However, some analysts in the child abuse industry think a truer total may be double that – 100 a year, or maybe more. That was the figure quoted for the UK in a UNICEF report in 2003.
One comparatively recent addition to the many Whitehall departments all with an interest in children’s deaths, Ofsted, believes child deaths to be higher still, in the region of 200 per year. Fig 2 details the child deaths recorded by Ofsted in 2007-08 together with causes.
What is notable here, compared for example with US data, is the lack of any deeper analysis, The unspoken questions are what age and what sex are the victims and what age and sex are the ‘perpetrators’? Where a specific category is given, e.g. 25 children confirmed as being murdered by a parent in 2007-08, we have no idea if it was by a mother, or a father, or a step parent. British statistics are recalcitrant in never drawing these crucial threads together.
By the following year, Ofsted had changed the way it categorised child deaths (Fig 3) making comparisons difficult. The underlying problem with Ofsted data is that it relies on “serious incidents involving children who have been abused/died of abuse in the last 24 months” being forwarded by local authorities. If no reports are sent by local authorities Ofsted is forced to list no murders that year.
As if to not to be left out of contention, the Department of Health compiles it own figures for child deaths (Fig 4).
But its data is not always easy to follow or compatible with others sources. Fig 4 (above), shows how the Department of Health analysed child deaths in the first half of the 1990s, taken from data from serious case reviews. It is perhaps astonishing to learn that throughout the 1990s and into the 21st century there existed variations in practice between the various Area Child Protection Committees (ACPCs) in how they respond to a reported child death.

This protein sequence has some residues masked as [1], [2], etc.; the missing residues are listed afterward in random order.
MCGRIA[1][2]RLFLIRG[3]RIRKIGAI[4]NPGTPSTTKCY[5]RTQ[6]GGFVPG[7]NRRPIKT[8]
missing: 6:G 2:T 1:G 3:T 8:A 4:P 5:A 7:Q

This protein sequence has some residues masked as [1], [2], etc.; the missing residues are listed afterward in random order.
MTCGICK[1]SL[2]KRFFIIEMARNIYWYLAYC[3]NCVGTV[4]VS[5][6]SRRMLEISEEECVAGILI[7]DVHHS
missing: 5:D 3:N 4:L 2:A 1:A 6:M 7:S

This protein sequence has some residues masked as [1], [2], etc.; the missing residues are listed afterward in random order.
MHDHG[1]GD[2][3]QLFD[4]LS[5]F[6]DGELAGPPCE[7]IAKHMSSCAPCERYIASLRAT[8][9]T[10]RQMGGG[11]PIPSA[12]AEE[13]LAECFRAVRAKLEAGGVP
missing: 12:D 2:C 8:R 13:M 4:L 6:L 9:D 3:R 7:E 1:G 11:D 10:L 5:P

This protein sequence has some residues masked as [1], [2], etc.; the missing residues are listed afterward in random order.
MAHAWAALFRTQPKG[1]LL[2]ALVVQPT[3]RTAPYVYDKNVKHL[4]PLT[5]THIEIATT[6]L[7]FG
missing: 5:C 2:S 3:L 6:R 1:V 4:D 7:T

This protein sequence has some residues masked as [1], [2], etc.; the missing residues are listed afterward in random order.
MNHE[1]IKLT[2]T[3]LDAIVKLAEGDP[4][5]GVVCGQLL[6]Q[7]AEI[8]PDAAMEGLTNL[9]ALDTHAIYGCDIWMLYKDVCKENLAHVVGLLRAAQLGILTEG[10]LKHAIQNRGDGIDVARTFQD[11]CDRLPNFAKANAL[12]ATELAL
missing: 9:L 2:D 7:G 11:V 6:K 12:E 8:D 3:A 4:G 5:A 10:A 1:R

Finally there are data that appeared in a study published last year in the British Journal of Social Work by Colin Pritchard and Richard Williams. They do not cite a source but published the following table (abridged here) which compares deaths in 1974-76 with those in 2004-06.
Their total is 549 abuse-related deaths a year in recent years, much higher than figures from other sources because it includes categories that may or may not be abuse-related.
But it also shows a dramatic drop in numbers since the 1970s. The authors compare the figures to nine other major developed countries and conclude that child deaths related to abuse have fallen faster in England & Wales than in most similar countries – a fall in the overall total by 66 per cent in 30 years, or 76 per cent when measured as a number per million population.
These child deaths have also fallen faster than have all causes of death, which show a 67 per cent decline over the same period, measured per million population. They place England & Wales the second lowest of the ten countries for child-abuse related deaths, bettered only by Italy.
Their conclusion drawn is that the much-criticised child protection services have actually done a better job than they are generally credited with. An alternative explanation might be that parents in England & Wales have become less violent and abusive towards their children at a rate not matched elsewhere.
The authors remark: “The extent of the improvements, especially in England & Wales, may be surprising, as the media imply that matters have never been worse”.
Can Parliament reach any competent judgment or formulate any worthwhile policy when
the numbers disagree so widely? The basis of any sensible policy has to be agreement on the actual size of the problem which, as we have seen, is as remote as ever.